Medicare Open Enrollment Ends Soon — What Expenses Are Not Covered?
Now is the time to choose your Medicare plan for the new year if you haven’t done so already. Open enrollment for Medicare ends on Wednesday.
While navigating open enrollment, keep in mind the various healthcare-related expenses that Medicare does not cover so that you may budget accordingly should the need arise.
Routine Physical Exams
Every doctor recommends them, yet Medicare doesn’t cover routine physical exams, which cost $50 to $200 out of pocket, according to House of Debt. What Medicare will cover, however, are annual wellness exams — which generally do not include blood and urine samples — if you have had Medicare Part B for longer than 12 months.
Most Dental Care
Just like traditional health insurance, Medicare doesn’t prioritize oral health. Dental exams should be had every year at least. They average between $60 and $120 with no insurance, according to 1Dental. Medicare Part A (hospital insurance) will only pay for certain dental services provided while you’re in the hospital.
Nope, Medicare won’t pay for dentures or other dental devices. Without insurance, traditional dentures average $1,800 without insurance according to GoodRx.
Eye Exams For Rx Glasses, Contact Lenses
Again, just like with traditional health insurance, Medicare does not cover eye exams or costs associated with glasses and contact lenses. According to Warby Parker, the average cost of an eye exam without insurance is around $100.
Hearing Aids and Exams for Fitting Them
Medicare does not cover the costs of hearing aids or the exams necessary for fitting them. As GOBankingRates previously reported, a new partnership between UnitedHealthcare and AARP brings AARP members in need of the treatment some relief through Hearing Solutions, a program that makes prescription and over-the-counter hearing aids more affordable. AARP members can buy custom-programmed prescription hearing aids starting at $699 per hearing aid — substantially less than the typical retail cost, which runs between $1,000 and $4,000.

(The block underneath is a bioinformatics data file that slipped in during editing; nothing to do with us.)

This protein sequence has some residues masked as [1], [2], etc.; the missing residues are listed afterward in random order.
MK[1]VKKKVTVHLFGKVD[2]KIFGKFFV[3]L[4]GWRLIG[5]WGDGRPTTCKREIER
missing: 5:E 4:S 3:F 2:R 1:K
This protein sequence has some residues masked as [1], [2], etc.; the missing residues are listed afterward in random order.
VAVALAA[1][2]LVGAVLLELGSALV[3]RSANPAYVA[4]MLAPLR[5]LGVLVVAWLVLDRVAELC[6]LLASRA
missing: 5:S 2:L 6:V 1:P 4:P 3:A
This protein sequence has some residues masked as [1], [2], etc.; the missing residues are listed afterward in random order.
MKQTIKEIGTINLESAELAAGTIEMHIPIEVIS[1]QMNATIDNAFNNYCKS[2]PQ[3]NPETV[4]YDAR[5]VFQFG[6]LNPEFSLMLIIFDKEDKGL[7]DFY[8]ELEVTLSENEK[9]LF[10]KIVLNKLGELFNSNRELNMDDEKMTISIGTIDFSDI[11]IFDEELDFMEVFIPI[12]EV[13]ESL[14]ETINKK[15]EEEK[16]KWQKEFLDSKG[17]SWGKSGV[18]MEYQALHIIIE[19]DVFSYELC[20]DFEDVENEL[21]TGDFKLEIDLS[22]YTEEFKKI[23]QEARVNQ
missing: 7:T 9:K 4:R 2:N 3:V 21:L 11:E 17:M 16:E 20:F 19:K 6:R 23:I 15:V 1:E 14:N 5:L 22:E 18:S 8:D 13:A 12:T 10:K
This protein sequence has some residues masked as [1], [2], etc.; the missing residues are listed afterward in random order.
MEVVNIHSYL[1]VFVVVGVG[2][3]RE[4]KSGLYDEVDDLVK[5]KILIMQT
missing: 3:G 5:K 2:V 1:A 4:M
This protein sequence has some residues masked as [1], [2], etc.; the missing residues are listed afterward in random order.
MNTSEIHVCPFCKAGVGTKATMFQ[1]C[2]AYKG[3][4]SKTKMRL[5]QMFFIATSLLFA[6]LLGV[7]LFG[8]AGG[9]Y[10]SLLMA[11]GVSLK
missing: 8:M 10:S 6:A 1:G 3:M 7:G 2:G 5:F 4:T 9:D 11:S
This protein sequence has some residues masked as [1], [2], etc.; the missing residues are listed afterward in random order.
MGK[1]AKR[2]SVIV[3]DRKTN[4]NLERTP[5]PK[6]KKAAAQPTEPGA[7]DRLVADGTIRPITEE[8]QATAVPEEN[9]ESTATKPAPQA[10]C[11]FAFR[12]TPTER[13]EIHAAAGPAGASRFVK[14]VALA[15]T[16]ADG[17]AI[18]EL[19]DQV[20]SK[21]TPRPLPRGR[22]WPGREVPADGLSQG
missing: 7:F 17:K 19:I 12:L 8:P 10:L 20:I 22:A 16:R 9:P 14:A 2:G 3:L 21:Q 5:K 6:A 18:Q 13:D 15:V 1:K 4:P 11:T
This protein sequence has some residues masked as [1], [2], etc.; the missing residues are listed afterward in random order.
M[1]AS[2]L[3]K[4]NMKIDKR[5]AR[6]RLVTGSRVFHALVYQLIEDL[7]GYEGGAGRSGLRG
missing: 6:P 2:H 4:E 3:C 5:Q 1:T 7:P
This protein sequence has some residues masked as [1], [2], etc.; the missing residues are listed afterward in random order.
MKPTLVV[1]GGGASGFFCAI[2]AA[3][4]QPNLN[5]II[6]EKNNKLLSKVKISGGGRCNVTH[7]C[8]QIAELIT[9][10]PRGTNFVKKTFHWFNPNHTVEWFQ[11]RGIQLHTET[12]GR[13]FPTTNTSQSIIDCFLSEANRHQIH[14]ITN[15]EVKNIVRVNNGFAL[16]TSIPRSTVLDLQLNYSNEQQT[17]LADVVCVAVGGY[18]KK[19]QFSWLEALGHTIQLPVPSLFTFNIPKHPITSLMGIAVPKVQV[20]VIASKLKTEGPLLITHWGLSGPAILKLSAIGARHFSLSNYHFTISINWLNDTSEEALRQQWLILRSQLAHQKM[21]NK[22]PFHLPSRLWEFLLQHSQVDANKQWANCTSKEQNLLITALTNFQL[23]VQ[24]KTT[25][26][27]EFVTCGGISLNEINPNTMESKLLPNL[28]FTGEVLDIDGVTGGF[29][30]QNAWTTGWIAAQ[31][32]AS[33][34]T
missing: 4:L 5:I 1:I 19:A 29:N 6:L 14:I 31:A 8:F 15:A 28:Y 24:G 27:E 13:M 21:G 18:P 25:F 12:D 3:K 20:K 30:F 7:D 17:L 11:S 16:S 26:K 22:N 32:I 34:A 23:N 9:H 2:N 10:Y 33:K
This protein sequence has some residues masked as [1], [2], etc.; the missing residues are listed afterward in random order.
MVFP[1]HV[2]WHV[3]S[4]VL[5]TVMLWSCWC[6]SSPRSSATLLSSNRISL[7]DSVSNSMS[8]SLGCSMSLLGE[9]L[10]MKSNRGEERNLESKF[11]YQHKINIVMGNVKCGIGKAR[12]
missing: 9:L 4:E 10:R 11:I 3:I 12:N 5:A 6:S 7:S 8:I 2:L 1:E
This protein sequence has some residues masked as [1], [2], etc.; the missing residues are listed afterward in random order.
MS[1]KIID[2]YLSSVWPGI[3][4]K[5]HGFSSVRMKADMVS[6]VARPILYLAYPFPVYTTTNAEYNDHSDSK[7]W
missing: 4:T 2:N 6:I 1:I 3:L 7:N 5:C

Unsurprisingly, Medicare does not cover cosmetic surgery costs.
Massage therapy can be hugely beneficial for people living with chronic pain and other ailments, but Medicare doesn’t cover it. According to Thumbtack, the national average cost of a massage is $100 per session.
Chiropractic care is not covered by Medicare. The average cost of a visit to a chiropractor is $65, according to Meridian Healthcare.
Foot exams are not covered by Medicare, nor is callous removal and other routine medical care for feet that seniors often need. The cost of a podiatrist visit varies by state, but you can expect to pay at least $72 and up to $138 per visit, according to Sidecar Health.
Long-Term Care (Nursing Homes/Assisted Living)
Medicare will cover limited stays in rehab facilities — the keyword being limited. If you become sickly enough or disabled to the point where you need the 24/7 care that can be found in an assisted living facility or nursing home, Medicare will not cover the costs. These facilities are infamously expensive. According to a 2021 Cost of Care Survey by Genworth, the median cost for a private room in a nursing home is $297 per day, which totals $9,034 per month. In rare cases, if residents’ care is not covered by Medicare and the resident is unable to pay, these institutions can and will go after family members to collect.
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